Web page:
click links in text for more info

Geography of Madagascar

Madagascar is a large island in the Indian Ocean off the eastern coast of southern Africa, east of Mozambique. It has a total area of 587,040 square kilometres with 581,540 square kilometres of land and 5,500 square kilometres of water. Madagascar is the 2nd largest island country in the world; the highest point is Maromokotro, in the Tsaratanana Massif region in the north of the island, at 2,876 metres. The capital Antananarivo is in the Central Highlands near the centre of the island, it has the 25th largest Exclusive Economic Zone of 1,225,259 km2. Madagascar is 400 kilometres east of mainland Africa. Madagascar can be divided into five general geographical regions: the east coast, the Tsaratanana Massif, the Central Highlands, the west coast, the southwest; the highest elevations parallel the east coast. The total size is 587,040 square kilometres, which makes it the world's second largest island country; the east coast consists of a narrow band of lowlands about one kilometer wide, formed from the sedimentation of alluvial soils, an intermediate zone composed of steep bluffs alternating with ravines bordering an escarpment of about 500 metres in elevation, which gives access to the Central Highlands.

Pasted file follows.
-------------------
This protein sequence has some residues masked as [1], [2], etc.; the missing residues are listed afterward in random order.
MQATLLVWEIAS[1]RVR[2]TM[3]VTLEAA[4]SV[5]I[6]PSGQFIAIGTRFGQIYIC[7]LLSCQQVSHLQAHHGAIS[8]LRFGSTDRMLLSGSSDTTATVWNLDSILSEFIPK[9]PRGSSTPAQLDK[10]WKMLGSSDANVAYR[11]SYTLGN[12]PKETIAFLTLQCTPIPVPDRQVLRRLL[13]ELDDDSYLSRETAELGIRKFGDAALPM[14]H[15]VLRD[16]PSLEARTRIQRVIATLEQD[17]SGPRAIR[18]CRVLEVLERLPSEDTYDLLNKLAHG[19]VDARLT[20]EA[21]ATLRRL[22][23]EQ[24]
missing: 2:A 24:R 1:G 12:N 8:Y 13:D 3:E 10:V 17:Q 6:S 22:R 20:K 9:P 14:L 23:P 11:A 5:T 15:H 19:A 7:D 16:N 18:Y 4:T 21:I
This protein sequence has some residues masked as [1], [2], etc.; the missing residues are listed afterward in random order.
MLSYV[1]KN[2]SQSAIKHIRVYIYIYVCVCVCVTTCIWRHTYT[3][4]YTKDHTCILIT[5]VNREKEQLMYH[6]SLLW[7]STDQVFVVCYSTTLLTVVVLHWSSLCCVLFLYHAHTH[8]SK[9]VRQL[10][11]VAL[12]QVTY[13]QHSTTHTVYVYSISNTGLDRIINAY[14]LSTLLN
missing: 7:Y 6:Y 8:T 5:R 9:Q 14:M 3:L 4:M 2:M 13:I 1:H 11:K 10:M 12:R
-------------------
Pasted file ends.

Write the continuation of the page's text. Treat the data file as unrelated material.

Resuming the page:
The coastal region extends from north of Baie d'Antongil, the most prominent feature on the Masoala Peninsula, to the far north of the island. The coastline is straight, with the exception of a bay, offering less in the way of natural harbors than the west coast; the Canal des Pangalanes, an 800-kilometre -long lagoon formed by the washing of sand up on the island by the Indian Ocean currents and by the silting of rivers, is a feature of the coast. The beach slopes steeply into deep water; the east coast is considered dangerous for swimmers and sailors because of the large number of sharks that frequent the shoreline. The Tsaratanana Massif region at the north end of the island contains, at 2,880 metres, the highest point on the island. Further north is the Montagne d'Ambre, of volcanic origin; the coastline is indented. The mountainous topography of the Tsaratanana Massif limits the potential of the port at Antsiranana by impeding the flow of traffic from other parts of the island; the Central Highlands, which range from 800 to 1,800 m in altitude, contain a wide variety of topographies: rounded and eroded hills, massive granite outcrops, extinct volcanoes, eroded peneplains, alluvial plains and marshes, which have been converted into irrigated rice fields.